With only two weeks left this semester, let us pause for a moment amid the flurry of exams and projects to explore the fascinating scientific breakthroughs from the past week. Recent advances provide further insights into areas of cancer biology, geoscience, zoology, physics and astronomy.
After a two-hour delay caused by a thunderstorm, the men’s lacrosse Homecoming game versus the Ohio State University Buckeyes got off to a rocky start. With rain still drizzling in the field, the first face-off resulted in a moving pile of bodies, ending with an Ohio State player pulling a Blue Jay down to the turf. No foul was called.
A team of Hopkins researchers identified the role of Histone H3 in regulating cell plasticity in worm embryos. Their results were recently published in Sciences Advances.
This past week, Odell Beckham Jr. (OBJ), superstar wide receiver and former rival of the Baltimore Ravens, has found his way to a one-year deal in Charm City.
As the weather gets warmer in Baltimore, it’s time to get outside and enjoy the fresh air! Maybe you’re in need of a Beach read or some new hits to listen to on your walk to class. Or, maybe you’re hiding in your dorm room from the scourge of allergy season, in dire need of something fun and interesting to watch to keep yourself entertained. Either way, the Arts section has some fresh recommendations for you.
It’s the last weekend before the end of classes! Enjoy some time in the warm weather with your friends this weekend.
Hopkins researchers published a new study in Health Affairs, where they analyzed the charity care missions of U.S. nonprofit hospitals. They discovered a negative association with trustee compensation.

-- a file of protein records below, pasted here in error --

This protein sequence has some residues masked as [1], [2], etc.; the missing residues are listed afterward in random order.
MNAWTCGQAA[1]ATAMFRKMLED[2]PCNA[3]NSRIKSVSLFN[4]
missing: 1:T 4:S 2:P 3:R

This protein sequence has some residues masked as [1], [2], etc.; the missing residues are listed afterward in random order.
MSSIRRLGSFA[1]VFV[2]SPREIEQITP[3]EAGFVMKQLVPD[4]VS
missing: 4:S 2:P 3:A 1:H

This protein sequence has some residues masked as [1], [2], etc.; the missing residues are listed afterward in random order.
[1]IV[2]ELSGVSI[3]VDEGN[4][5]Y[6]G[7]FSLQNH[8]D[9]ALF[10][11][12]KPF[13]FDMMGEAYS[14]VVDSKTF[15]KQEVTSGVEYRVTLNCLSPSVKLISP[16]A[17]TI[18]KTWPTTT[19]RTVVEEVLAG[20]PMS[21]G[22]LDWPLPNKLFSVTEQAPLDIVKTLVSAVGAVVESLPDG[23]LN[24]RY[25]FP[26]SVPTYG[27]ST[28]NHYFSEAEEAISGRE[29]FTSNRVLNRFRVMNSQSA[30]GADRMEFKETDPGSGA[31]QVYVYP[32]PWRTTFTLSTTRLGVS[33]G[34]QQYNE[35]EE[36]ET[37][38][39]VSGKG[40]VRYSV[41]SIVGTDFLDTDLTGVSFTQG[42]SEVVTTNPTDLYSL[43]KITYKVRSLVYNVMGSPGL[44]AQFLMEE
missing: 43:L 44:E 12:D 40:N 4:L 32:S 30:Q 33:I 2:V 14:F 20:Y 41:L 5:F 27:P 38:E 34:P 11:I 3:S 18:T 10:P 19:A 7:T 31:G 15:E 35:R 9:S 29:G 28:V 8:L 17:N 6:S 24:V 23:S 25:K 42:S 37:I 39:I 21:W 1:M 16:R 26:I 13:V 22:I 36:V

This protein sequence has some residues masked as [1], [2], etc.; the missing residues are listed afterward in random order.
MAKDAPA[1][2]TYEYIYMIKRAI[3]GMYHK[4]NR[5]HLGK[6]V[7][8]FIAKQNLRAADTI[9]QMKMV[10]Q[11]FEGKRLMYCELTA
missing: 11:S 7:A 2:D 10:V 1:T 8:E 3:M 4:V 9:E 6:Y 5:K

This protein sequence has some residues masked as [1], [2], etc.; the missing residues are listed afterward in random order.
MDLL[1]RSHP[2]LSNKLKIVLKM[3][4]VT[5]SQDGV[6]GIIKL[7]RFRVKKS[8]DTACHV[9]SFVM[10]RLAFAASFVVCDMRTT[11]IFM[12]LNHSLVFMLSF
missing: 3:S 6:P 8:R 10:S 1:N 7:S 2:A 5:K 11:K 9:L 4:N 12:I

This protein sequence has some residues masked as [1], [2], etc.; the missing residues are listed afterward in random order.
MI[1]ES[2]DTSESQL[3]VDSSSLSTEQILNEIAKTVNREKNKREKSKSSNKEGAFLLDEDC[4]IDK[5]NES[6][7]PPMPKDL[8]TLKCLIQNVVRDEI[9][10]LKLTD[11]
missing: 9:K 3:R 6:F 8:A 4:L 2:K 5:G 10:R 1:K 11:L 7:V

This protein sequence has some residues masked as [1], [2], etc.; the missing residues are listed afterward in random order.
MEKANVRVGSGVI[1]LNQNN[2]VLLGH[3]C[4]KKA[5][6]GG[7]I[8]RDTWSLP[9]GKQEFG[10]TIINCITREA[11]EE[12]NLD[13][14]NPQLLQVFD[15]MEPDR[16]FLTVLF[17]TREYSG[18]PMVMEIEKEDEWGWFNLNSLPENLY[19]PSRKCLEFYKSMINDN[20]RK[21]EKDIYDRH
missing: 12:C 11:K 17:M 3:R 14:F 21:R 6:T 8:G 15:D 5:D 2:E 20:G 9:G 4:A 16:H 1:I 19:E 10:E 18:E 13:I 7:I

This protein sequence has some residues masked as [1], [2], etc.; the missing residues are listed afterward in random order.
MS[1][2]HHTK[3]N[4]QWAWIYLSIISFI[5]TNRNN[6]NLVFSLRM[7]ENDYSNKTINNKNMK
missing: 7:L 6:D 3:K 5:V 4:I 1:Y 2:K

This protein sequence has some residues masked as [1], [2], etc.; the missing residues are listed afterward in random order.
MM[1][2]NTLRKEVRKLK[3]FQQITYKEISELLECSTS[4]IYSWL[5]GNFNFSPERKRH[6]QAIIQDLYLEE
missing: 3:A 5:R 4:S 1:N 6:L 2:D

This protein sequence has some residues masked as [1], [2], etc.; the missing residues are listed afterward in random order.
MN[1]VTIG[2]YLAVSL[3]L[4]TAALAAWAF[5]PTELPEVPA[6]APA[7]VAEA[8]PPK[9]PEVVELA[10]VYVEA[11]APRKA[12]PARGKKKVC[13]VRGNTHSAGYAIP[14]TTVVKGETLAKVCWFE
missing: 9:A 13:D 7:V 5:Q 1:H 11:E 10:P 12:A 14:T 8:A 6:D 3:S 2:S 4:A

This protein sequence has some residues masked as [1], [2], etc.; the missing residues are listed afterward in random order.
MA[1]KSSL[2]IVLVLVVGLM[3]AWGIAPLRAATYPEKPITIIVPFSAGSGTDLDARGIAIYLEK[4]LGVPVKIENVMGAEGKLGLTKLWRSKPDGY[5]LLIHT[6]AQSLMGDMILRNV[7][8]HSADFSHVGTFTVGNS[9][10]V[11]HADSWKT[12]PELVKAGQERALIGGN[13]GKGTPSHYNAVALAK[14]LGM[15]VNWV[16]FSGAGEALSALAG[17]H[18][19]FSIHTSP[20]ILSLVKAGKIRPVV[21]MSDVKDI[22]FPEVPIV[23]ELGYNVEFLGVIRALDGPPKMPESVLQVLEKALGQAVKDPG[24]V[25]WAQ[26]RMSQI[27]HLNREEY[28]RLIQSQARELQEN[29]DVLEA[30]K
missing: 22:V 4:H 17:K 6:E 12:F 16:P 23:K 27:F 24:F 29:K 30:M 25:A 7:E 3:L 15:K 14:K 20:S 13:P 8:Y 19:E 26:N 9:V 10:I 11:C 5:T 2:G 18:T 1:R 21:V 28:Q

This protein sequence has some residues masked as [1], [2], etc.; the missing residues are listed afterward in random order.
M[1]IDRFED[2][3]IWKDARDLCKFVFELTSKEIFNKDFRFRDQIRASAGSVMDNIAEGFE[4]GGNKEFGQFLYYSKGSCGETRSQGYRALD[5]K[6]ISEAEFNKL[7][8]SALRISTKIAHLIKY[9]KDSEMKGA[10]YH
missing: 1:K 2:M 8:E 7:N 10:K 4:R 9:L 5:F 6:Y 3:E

Former U.S. Senator Barbara Mikulski, the longest-serving senator in Maryland history and a faculty affiliate at the SNF Agora Institute, visited Homewood Campus on April 12 for a discussion with the Hopkins community following a screening of the mini-documentary Women’s Health Advocacy: Saving Lives A Million at a Time. The film was directed by Marnie Hertzler, a local documentarian, and Emma Hannaway, her producing partner.
Spring has finally arrived in Baltimore! Tulips are blooming, birds chirp all day and bees swarm around the quad (which isn’t always my favorite thing). The sun sets later, and people can finally enjoy the sunset instead of missing it when they walk out of Brody at 5 p.m. and head to dinner. Everyone has tucked away their winter jackets and put their sandals on, presenting their “dawgs” proudly to the world! While many aspects of spring bring me joy, one of my favorites is finally being able to study outside without needing to wear four layers and fearing that my fingers will be frostbitten.
Jimmy Joe Roche is an interdisciplinary artist whose portfolio includes music, film, sculpture and performance. In an interview with The News-Letter, he discussed his upbringing, his journey into the art world and a partnership with another artist that he has found valuable.
Three science writers discussed their careers at the Science Writing Roundtable, sponsored by the program in Medicine, Science, and the Humanities (MSH), in Mergenthaler Hall on April 11.